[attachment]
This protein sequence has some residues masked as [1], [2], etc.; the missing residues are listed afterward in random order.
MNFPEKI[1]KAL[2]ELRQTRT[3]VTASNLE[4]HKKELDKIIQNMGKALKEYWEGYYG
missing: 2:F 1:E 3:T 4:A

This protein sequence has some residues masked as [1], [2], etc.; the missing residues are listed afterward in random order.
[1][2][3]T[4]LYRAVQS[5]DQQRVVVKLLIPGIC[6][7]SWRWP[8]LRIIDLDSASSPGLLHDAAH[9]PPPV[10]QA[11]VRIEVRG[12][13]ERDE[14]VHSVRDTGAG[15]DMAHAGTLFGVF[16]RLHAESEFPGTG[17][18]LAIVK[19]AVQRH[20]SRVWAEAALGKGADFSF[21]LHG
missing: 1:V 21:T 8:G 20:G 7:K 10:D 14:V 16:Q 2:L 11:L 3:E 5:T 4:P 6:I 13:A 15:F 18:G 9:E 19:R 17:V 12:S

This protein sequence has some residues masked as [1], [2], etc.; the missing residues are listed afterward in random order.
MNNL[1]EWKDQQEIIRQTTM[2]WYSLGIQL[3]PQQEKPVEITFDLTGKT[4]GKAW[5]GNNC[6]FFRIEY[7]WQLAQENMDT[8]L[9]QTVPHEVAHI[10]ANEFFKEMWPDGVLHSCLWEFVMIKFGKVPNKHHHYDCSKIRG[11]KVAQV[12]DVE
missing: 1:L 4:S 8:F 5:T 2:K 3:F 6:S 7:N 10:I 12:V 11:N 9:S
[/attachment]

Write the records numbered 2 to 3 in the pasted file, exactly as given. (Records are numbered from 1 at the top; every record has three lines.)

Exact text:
This protein sequence has some residues masked as [1], [2], etc.; the missing residues are listed afterward in random order.
[1][2][3]T[4]LYRAVQS[5]DQQRVVVKLLIPGIC[6][7]SWRWP[8]LRIIDLDSASSPGLLHDAAH[9]PPPV[10]QA[11]VRIEVRG[12][13]ERDE[14]VHSVRDTGAG[15]DMAHAGTLFGVF[16]RLHAESEFPGTG[17][18]LAIVK[19]AVQRH[20]SRVWAEAALGKGADFSF[21]LHG
missing: 1:V 21:T 8:G 20:G 7:K 10:D 14:V 16:Q 2:L 11:L 3:E 5:T 4:P 6:I 13:A 15:F 18:G 9:E 19:R 17:V 12:S

This protein sequence has some residues masked as [1], [2], etc.; the missing residues are listed afterward in random order.
MNNL[1]EWKDQQEIIRQTTM[2]WYSLGIQL[3]PQQEKPVEITFDLTGKT[4]GKAW[5]GNNC[6]FFRIEY[7]WQLAQENMDT[8]L[9]QTVPHEVAHI[10]ANEFFKEMWPDGVLHSCLWEFVMIKFGKVPNKHHHYDCSKIRG[11]KVAQV[12]DVE
missing: 1:L 4:S 8:F 5:T 2:K 3:F 6:S 7:N 10:I 12:V 11:N 9:S